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Finally this novella proves Santiago’s profession as a fisherman which leads him to his final perilous experience and his relationship with Manolin .This story has good points, for when it comes to the better parts of the story, it emphasizes by placing in mind step by step of the way Santiago does certain actions. Hemingway has merged three themes already mentioned above successfully unto this book. Among them are Relationship, External Nature, and the code of dignity. The obvious ones are nature; it’s cruelty and compassion. Nature caused pain yet gained him victory, caused him emptiness yet satisfied him, and gave the fish yet reclaimed it. Nature is actually more luck than a set of rules, for it can shift back and forth with the greatest of ease. The code of honor is not actually the hardest to interpret. It can only be pulled from context, which is the hardest to do. It has mainly to do with the rise, battle and fall of the prey and respect following.

The Old Man And The Sea

The Old Man and The Sea The Old Man and The Sea I read this book for the first time in high school and I remembered it just as well as if I had read it yesterday. As I read it again I remembered some of the same language, especially the old man talking to his hands. Cursing his left hand when it cramped up on him like it was a separate part of himself and had a mind of its own was particularly interesting. We can see immediately in the beginning of the book that this old man is in a struggle to catch fish and hasn’t done so for eighty four days. He leaves early on the eighty fifth day and by himself which is important because it defines the journey.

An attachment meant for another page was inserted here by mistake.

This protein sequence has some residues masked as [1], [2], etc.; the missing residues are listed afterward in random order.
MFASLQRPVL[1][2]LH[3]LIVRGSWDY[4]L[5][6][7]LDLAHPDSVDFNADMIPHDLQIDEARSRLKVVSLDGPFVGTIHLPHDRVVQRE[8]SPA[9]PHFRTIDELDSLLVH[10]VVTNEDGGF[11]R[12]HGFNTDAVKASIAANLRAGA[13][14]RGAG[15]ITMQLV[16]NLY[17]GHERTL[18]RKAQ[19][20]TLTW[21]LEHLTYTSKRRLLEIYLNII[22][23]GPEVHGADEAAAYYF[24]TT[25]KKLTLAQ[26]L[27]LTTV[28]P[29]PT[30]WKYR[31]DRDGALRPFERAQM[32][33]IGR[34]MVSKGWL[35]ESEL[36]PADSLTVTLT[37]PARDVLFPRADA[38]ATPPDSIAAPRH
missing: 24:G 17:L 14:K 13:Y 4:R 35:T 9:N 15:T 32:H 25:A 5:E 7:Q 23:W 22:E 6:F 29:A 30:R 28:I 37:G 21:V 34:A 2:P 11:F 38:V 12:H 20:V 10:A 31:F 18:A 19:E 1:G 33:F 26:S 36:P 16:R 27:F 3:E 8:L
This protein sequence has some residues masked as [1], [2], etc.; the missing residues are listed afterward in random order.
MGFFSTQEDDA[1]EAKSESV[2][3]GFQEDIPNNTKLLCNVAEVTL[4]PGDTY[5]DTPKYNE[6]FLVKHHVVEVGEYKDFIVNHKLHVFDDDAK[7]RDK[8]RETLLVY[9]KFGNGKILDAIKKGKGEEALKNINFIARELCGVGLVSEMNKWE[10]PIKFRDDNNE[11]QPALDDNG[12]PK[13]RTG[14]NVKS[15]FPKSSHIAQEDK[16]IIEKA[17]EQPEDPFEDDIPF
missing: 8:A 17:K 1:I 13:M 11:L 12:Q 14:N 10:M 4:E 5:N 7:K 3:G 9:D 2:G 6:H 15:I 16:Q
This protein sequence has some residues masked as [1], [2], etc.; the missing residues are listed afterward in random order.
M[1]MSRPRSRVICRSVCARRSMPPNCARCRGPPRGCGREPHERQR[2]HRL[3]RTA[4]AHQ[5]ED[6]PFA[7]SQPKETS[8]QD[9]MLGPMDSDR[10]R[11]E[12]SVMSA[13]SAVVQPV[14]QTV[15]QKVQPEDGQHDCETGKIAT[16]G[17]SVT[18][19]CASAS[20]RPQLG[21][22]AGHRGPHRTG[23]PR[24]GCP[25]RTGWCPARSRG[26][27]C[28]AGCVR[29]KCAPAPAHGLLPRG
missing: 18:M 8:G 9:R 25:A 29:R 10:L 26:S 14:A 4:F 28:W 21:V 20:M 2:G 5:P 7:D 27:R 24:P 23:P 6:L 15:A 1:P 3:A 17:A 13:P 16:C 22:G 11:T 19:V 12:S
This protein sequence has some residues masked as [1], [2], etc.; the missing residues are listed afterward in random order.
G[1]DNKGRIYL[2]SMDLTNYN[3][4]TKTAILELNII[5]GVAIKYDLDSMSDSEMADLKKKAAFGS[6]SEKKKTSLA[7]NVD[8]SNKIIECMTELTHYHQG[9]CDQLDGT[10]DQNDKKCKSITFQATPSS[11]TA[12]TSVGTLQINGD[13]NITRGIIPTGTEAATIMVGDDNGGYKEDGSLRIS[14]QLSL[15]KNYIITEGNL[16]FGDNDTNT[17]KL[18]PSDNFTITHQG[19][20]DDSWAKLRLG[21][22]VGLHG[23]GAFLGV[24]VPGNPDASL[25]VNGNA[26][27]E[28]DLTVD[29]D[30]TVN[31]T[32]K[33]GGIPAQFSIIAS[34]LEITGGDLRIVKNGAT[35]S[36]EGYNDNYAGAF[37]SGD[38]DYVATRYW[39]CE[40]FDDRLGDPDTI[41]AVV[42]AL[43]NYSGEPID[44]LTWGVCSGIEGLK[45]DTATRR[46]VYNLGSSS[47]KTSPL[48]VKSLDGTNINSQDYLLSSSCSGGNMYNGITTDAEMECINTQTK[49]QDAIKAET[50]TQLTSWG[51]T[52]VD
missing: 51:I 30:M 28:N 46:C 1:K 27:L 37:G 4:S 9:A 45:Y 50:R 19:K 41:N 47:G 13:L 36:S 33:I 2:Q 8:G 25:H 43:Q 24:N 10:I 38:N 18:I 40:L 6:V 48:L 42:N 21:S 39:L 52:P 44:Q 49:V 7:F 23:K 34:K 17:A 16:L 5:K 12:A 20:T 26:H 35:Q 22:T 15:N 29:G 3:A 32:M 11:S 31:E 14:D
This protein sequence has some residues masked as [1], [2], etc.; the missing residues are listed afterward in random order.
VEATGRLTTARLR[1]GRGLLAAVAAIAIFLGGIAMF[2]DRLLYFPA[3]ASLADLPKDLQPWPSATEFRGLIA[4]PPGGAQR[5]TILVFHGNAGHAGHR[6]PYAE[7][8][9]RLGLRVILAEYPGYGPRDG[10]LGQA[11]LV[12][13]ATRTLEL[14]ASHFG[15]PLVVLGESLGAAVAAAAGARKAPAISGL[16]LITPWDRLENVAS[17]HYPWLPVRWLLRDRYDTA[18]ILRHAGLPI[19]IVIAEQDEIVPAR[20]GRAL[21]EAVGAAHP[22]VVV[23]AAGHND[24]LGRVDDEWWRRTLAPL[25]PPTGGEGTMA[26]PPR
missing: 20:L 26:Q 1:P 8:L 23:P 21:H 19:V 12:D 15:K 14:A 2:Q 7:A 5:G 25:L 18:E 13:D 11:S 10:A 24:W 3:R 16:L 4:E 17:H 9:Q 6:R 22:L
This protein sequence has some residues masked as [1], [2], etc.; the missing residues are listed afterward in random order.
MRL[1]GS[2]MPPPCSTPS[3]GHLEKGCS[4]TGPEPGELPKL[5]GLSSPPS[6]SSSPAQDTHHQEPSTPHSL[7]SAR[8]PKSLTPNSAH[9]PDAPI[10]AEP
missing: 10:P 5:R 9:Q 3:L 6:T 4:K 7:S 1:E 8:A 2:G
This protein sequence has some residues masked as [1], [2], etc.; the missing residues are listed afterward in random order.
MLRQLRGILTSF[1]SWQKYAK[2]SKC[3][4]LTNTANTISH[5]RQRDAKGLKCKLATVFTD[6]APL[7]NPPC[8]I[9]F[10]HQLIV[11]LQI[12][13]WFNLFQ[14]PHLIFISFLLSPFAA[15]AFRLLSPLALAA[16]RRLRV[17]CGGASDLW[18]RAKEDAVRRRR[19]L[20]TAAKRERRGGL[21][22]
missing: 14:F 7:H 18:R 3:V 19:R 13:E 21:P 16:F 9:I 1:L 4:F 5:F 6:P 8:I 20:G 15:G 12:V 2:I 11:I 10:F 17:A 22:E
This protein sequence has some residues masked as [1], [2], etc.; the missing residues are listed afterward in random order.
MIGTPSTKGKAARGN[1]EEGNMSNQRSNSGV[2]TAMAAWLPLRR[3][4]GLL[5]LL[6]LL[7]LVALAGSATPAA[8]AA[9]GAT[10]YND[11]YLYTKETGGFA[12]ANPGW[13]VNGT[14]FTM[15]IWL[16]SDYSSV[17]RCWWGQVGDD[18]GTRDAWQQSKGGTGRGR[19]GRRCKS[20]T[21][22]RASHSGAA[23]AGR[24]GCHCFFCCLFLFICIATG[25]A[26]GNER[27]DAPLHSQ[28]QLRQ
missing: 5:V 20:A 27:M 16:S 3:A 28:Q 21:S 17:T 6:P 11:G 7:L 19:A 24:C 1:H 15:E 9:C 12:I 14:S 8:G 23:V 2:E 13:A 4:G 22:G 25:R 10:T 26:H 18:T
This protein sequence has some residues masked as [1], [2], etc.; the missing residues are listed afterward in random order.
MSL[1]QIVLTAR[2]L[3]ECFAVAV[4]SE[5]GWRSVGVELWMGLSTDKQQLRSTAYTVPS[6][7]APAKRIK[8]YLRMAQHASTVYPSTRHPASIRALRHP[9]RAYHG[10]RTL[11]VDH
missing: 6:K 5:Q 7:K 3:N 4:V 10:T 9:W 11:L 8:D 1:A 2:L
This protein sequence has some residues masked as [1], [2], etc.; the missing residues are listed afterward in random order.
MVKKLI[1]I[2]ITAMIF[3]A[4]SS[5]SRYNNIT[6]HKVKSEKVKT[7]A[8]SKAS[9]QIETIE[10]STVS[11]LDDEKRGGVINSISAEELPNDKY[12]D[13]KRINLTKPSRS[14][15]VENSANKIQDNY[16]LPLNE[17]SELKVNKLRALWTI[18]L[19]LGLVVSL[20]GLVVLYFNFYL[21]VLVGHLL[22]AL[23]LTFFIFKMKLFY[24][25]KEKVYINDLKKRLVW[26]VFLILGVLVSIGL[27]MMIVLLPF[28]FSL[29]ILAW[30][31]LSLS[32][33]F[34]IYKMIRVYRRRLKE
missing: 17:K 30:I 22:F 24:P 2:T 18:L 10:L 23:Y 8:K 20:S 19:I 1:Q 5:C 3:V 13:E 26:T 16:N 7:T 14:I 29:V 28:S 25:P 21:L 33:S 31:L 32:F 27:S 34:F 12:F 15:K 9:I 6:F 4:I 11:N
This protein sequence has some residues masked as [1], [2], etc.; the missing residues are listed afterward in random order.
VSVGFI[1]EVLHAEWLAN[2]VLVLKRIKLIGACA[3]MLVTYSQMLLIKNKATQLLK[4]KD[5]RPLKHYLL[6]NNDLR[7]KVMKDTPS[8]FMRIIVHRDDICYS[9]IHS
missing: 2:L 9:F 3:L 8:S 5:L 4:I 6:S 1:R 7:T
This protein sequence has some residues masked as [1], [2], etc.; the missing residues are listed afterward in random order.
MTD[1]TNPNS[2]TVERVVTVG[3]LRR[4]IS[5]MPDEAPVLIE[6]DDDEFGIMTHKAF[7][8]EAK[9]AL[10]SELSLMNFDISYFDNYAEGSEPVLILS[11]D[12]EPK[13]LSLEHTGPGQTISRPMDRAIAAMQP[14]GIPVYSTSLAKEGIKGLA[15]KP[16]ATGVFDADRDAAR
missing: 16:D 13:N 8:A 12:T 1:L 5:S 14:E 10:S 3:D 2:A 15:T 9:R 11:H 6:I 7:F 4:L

He seems to be the pinnacle of the Hemingway hero, a culmination of a life time of writing that comes together in the portrait of Santiago. He is old, unlucky, humble despite is glorious past of fishing and el champion, trying to do the most he can from his weathered body. He has lived so much that he does not need to dwell on the past events or people he shared it with and is perfectly happy reading about baseball and dreaming about lions on the beach in Africa. The struggle between the marlin is a beautiful depiction of courage and resilience, but I begin to wonder who is hooked into who. The old man and the fish are one and their lives become connected through that line as they live each moment according to the other’s actions.

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Even the old man is not sure who is better, him or the marlin, and he mentions several times they are not that different. And whether or not the sharks ate his fish, it only matters that the old man brought him to the boat and defeated him.


“The Old Man and the Sea” is a heroic tale of mans strength pitted against forces he cannot control. It is a tale about an old Cuban fisherman and his three-day battle with a giant Marlin. Through the use of three prominent themes; friendship, bravery, and Christianity; the “Old Man and the Sea” strives to teach important life lessons to the reader.

The relationship between the old man and the boy is introduced early in the story. They are unlikely companions; one is old and the other young, yet they share an insuperable amount of respect and loyalty for each other. Santiago does not treat Manolin as a young boy but rather as an equal. Age is not a factor in their relationship. Manolin does not even act as a young boy; he is mature and sensitive to Santiago’s feelings. He even offers to go against his parent’s wishes and accompany Santiago on his fishing trips. Santiago is viewed as an outcast in his village because he has not caught any fish for more than eighty-four days and is therefore “unlucky”. Nonetheless Manolin is loyal to Santiago and even when his parents forbid him he wants to help his friend.